Already in May 2021, Townsend had warned that China was overtaking America in Africa:

"The Chinese are outmaneuvering the U.S. in select countries in Africa. Port projects, economic endeavors, infrastructure and their agreements and contracts will lead to greater access in the future. They are hedging their bets and making big bets on Africa," he said.

The US-China Economic and Security Review Commission wrote in its 2020 Report to Congress:

"China is dependent on Africa for imports of fossil fuels and commodities constituting critical inputs in emerging technology products. Beijing has increased its control of African commodities through strategic direct investment in oil fields, mines, and production facilities, as well as through resource-backed loans that call for in-kind payments of commodities. This control threatens the ability of U.S. companies to access key supplies."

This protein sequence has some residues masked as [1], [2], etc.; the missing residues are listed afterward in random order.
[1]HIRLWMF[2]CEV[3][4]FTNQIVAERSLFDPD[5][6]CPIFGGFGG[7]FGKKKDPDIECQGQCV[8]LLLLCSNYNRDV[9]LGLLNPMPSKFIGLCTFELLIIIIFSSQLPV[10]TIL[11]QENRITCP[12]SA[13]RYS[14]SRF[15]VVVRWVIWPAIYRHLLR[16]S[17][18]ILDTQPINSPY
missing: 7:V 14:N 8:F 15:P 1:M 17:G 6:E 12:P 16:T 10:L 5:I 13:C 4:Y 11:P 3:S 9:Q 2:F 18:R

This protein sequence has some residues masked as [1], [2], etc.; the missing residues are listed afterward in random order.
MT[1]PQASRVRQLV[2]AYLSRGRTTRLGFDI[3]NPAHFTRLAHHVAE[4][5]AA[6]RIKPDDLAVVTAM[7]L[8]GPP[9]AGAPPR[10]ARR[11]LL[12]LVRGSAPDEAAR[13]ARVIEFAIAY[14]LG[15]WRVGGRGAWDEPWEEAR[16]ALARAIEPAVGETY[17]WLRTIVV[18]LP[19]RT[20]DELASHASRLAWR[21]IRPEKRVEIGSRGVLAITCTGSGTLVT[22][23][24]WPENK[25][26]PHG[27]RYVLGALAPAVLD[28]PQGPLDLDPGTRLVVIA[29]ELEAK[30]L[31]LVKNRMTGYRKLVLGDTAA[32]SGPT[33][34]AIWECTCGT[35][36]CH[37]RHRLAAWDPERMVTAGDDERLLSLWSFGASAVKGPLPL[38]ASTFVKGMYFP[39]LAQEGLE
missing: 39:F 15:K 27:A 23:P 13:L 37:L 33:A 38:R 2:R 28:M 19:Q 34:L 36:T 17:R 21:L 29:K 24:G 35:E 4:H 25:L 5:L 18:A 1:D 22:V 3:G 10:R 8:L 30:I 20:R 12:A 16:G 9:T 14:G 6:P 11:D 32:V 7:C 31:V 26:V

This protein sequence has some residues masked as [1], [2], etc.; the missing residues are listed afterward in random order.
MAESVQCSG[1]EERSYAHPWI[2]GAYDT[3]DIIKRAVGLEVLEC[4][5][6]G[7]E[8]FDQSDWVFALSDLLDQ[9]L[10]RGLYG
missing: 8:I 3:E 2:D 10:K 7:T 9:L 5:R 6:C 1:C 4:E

In June 2021, in an extremely belated attempt to counter China's Belt and Road Initiative, the Biden administration together with the G7 launched a new global infrastructure initiative, the Build Back Better World. According to a Biden administration fact-sheet about the initiative:

"President Biden and G7 partners agreed to launch the bold new global infrastructure initiative Build Back Better World (B3W), a values-driven, high-standard, and transparent infrastructure partnership led by major democracies to help narrow the $40+ trillion infrastructure need in the developing world...

"B3W will be global in scope, from Latin America and the Caribbean to Africa to the Indo-Pacific. Different G7 partners will have different geographic orientations, but the sum of the initiative will cover low- and middle-income countries across the world."